Arnold Drapkin, surrounded by his fellow legends, gets the slideshow working at his 90th birthday party. Kenneth Jarecke/Contact Press Images

Remembering Arnold Drapkin

A legendary photo editor at Time Magazine.

Kenneth Jarecke
5 min readSep 5, 2022


We’ve lost another legend. Arnold Drapkin passed away last month. Arnold was with Time Magazine for almost forty years. He was the head of their photo department for the last thirteen or those years. He was ninety years old.

As we move further away from the so-called Golden Age of Photojournalism this is bound to happen.

Thankfully, several of us old timers got together to celebrate his birthday with him down in Boca Raton this spring. It was a joyful experience. When Arnold got up to speak, we thought he’d go for five minutes or so. He ended up doing about ninety, one for every year, and the stories he shared were absolutely priceless.

Some were well known, like the one about the Reagan/Gorbachev summit in Iceland.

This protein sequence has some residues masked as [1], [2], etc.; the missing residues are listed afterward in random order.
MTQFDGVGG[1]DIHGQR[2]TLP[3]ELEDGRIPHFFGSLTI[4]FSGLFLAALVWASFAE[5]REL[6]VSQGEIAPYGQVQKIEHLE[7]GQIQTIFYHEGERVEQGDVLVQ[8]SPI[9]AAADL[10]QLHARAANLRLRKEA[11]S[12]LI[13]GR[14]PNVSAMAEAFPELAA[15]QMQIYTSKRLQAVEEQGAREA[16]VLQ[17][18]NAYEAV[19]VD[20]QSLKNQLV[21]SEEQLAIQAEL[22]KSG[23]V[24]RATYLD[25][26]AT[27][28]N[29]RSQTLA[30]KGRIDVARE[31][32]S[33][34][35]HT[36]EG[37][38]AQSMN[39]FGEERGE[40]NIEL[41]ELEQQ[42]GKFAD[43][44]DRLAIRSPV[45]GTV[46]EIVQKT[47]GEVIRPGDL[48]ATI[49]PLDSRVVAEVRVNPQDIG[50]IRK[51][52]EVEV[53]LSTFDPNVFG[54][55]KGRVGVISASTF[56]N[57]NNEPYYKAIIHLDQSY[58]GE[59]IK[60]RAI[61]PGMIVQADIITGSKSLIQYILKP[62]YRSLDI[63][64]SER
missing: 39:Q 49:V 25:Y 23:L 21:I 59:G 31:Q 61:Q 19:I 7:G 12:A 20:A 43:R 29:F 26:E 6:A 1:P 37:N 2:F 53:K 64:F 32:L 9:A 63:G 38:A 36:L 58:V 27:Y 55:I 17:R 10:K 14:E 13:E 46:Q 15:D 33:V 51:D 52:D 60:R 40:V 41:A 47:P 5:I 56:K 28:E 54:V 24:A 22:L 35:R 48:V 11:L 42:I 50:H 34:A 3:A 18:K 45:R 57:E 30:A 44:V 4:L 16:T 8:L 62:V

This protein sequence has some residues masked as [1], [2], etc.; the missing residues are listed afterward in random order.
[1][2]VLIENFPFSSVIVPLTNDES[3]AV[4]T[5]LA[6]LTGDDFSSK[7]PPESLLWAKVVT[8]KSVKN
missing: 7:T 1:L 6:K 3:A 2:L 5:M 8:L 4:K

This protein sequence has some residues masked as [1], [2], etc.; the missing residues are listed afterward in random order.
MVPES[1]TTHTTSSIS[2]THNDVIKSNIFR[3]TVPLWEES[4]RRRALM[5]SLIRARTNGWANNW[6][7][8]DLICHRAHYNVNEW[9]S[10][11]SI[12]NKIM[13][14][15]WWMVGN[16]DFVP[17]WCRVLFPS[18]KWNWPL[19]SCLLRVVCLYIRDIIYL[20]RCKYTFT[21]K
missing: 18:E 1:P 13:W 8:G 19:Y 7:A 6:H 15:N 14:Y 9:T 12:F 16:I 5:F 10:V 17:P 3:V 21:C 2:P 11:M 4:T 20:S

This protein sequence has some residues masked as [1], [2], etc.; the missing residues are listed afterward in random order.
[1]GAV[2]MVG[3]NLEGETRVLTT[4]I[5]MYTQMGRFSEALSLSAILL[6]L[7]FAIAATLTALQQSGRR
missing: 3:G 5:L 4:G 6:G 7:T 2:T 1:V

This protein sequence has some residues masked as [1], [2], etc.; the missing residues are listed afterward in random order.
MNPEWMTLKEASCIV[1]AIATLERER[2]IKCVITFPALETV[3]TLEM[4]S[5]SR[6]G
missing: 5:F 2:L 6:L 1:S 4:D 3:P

In preparation for covering the summit, Arnold purchased the use of both (and there were only two) of the film scanners in the entire country. He also kept a lab open over the weekend to develop the Time photographer’s film if needed. The summit was scheduled to be done before the magazine deadlines. Arnold made these investments just to have a plan in place in case the summit went longer, and it did.

His investment paid off in a big way when Time’s cover hit the newsstands Monday morning showing the two world leaders leaving the summit without an agreement. I don’t remember what Newsweek’s cover was that week, and nobody else does either.

That week, Time’s sales team capitalized on the opportunity that Arnold gave them and got busy gaining new customers at Newsweek’s expense.

Just to give you an idea of how logistics worked in the film era. The Time and Newsweek photographers left Reykjavik Sunday morning on the exact same flight. Newsweek’s team was hand-carrying their film, while the coverage from Time’s team was already on the printing press.

Another story, one that I had never heard, happened as Arnold was retiring from the magazine.

Upon hearing the news that he was leaving, Air France invited Arnold to lunch. He had no idea why, so during the very expensive lunch, he asked them. It seems that Arnold had set a record in buying more tickets on the Concord than…



Kenneth Jarecke

I'm a husband, dad, photographer, a writer (sort of), an occasional rancher and the Founder of The Curious Society.